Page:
Pharaoh had every reason to be self-assured after his first meeting with Moses. Moses was an old shepherd—just in from the wilderness—telling Pharaoh to release the Israelite tribal clans. The Israelites, as a slave-labor workforce, were a major pillar in the Egyptian economy.
Moses came as a negotiator without any apparent leverage. Pharaoh seemed to hold all the cards.
To list the obvious, Pharaoh represented the Egyptian pantheon of gods. This carried the social function of bonding people in superstitious compliance: everyone knew not to offend the gods. And Pharaoh, working with the local priests, called all the shots here.
Pharaoh also held the powers of state: ultimately every element of economic, political, and military force was under his direction.
Moses, by contrast, seemed an unlikely spokesman for God. He was not driven: in later years his inspired editor—probably Joshua—noted his unique meekness. A speech impediment meant Moses was no rhetorician. Even more troubling was the deity he represented: Yahweh wasn’t on Pharaoh’s list of gods. Any meaningful god in that day needed a track record of displayed powers—mainly by the arts of priestly magic—and Yahweh wasn’t part of that competition.
So Moses needed to do something effective; something soon; and something compelling. And all he had on his side was God.
That was more than enough.
The particular events of the story are well known. What we want to notice here are the hearts—the motivations that shape thinking and choices—in this confrontation.
God’s heart was the guiding feature of the story: he came as the compassionate caregiver for his people. His concern was for his chosen nation, whom he called his “firstborn son.” God had heard the “groanings” of his people. He “saw” and he “knew”—intimately aware of how his collective son was being treated (Exodus 2:24 & 3:16).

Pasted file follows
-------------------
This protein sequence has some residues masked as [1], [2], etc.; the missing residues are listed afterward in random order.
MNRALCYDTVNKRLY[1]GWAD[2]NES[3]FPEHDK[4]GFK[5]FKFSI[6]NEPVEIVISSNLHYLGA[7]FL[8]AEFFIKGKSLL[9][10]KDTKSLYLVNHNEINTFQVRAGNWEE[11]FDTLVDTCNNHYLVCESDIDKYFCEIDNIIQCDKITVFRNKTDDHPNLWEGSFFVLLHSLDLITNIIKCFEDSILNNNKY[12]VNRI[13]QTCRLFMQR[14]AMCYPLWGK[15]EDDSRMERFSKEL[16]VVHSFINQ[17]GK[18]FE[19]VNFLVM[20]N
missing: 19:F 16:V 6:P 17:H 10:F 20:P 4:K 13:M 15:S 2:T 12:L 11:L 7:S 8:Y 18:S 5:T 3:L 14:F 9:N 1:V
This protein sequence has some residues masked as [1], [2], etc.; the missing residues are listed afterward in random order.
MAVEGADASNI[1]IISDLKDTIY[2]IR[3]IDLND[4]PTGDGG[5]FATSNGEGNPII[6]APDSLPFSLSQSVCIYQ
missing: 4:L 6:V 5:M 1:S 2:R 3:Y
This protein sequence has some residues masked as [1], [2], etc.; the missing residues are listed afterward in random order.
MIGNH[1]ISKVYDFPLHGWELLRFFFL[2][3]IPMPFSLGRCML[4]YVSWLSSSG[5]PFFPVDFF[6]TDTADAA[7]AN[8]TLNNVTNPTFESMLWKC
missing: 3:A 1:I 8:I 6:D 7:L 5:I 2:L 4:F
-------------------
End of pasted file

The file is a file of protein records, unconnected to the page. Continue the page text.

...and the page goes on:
As events unfolded there were two firstborn sons in the story—God’s and Pharaoh’s—and God was determined to care for his own son. Even if it meant Pharaoh’s son would die in this battle of hearts, an opposition first elevated in Exodus 4:22-23.
God, we read, was a caring father—protective of his beloved child. Pharaoh, on the other hand, was using social consensus to oppress Yahweh’s child. The local religions of the day, epitomized by the gods of Egypt, were being used to elevate Pharaoh’s status quo and to oppress the Israelite workforce.
And God, after 400 years of patience, had finally seen enough and acted.
After a set of famous plagues—with each plague targeting the realm of a given god in Egypt’s pantheon—God finally confronted the supposed divinity of Pharaoh himself. He killed Pharaoh’s heir-apparent, his firstborn son (Exodus 12:12-13).
“For I will pass through the land of Egypt that night, and I will strike all the firstborn of Egypt, both man and beast; and on all the gods of Egypt I will execute judgments: I am the LORD [Yahweh].”